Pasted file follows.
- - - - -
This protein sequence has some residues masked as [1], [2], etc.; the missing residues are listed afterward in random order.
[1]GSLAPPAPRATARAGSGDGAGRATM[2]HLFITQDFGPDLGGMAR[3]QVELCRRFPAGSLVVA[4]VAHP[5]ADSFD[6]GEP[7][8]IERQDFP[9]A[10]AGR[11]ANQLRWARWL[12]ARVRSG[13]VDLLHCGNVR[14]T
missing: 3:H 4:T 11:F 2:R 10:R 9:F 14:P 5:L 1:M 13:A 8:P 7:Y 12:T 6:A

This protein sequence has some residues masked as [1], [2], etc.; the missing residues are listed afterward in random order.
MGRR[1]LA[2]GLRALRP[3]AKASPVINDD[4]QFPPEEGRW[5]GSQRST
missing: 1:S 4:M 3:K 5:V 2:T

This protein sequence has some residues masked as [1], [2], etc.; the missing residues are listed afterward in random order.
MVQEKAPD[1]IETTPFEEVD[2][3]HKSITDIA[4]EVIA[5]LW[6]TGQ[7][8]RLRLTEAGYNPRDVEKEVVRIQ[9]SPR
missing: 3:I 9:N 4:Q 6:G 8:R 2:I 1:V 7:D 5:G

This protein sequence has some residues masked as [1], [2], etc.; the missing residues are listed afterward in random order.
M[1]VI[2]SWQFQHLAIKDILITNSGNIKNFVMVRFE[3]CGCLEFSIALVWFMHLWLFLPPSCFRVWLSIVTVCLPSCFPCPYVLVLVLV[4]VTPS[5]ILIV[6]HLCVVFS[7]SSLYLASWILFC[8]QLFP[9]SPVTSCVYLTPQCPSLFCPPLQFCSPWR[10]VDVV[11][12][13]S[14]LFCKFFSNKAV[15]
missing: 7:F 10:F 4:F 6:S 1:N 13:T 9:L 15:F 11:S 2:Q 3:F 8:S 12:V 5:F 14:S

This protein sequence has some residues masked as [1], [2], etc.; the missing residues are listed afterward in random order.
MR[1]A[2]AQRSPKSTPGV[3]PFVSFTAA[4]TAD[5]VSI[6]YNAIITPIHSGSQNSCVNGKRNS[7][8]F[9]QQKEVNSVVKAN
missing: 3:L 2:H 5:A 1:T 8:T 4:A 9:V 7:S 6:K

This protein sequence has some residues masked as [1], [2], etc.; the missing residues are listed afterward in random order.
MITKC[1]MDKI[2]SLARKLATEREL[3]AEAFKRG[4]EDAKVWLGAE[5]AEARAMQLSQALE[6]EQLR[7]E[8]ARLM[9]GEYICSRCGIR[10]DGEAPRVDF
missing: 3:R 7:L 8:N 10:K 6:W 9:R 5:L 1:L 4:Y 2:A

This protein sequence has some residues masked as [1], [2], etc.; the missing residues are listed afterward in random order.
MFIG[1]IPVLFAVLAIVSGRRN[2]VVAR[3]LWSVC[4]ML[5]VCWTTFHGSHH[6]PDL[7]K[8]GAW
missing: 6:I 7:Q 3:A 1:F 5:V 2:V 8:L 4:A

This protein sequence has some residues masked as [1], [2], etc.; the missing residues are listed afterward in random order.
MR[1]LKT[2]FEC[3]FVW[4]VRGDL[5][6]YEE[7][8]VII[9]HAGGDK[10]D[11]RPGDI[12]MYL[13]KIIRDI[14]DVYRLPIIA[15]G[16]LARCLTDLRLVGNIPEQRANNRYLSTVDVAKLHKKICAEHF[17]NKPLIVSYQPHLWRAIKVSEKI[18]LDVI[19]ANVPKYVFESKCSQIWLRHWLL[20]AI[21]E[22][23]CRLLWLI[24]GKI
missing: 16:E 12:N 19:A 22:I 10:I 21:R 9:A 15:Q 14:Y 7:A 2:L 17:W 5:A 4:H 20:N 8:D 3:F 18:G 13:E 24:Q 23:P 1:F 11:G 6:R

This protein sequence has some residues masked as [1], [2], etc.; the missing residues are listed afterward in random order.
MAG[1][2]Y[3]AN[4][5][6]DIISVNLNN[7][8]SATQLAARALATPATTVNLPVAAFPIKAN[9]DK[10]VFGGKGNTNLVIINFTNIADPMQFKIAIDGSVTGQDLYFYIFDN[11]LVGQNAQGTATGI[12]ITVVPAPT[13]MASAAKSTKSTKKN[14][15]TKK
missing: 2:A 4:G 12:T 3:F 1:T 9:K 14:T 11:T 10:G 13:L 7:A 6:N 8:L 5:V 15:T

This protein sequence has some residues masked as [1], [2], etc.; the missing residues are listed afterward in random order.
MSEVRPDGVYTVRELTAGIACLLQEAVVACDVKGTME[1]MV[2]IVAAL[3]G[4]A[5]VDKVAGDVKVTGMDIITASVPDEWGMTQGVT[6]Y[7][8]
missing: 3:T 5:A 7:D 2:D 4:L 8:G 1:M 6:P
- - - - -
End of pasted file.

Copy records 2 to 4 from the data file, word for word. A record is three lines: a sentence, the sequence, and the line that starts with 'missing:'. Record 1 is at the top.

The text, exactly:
This protein sequence has some residues masked as [1], [2], etc.; the missing residues are listed afterward in random order.
MGRR[1]LA[2]GLRALRP[3]AKASPVINDD[4]QFPPEEGRW[5]GSQRST
missing: 1:S 4:M 3:K 5:V 2:T

This protein sequence has some residues masked as [1], [2], etc.; the missing residues are listed afterward in random order.
MVQEKAPD[1]IETTPFEEVD[2][3]HKSITDIA[4]EVIA[5]LW[6]TGQ[7][8]RLRLTEAGYNPRDVEKEVVRIQ[9]SPR
missing: 3:I 9:N 4:Q 6:G 8:R 2:I 1:V 7:D 5:G

This protein sequence has some residues masked as [1], [2], etc.; the missing residues are listed afterward in random order.
M[1]VI[2]SWQFQHLAIKDILITNSGNIKNFVMVRFE[3]CGCLEFSIALVWFMHLWLFLPPSCFRVWLSIVTVCLPSCFPCPYVLVLVLV[4]VTPS[5]ILIV[6]HLCVVFS[7]SSLYLASWILFC[8]QLFP[9]SPVTSCVYLTPQCPSLFCPPLQFCSPWR[10]VDVV[11][12][13]S[14]LFCKFFSNKAV[15]
missing: 7:F 10:F 4:F 6:S 1:N 13:T 9:L 15:F 11:S 2:Q 3:F 8:S 12:V 5:F 14:S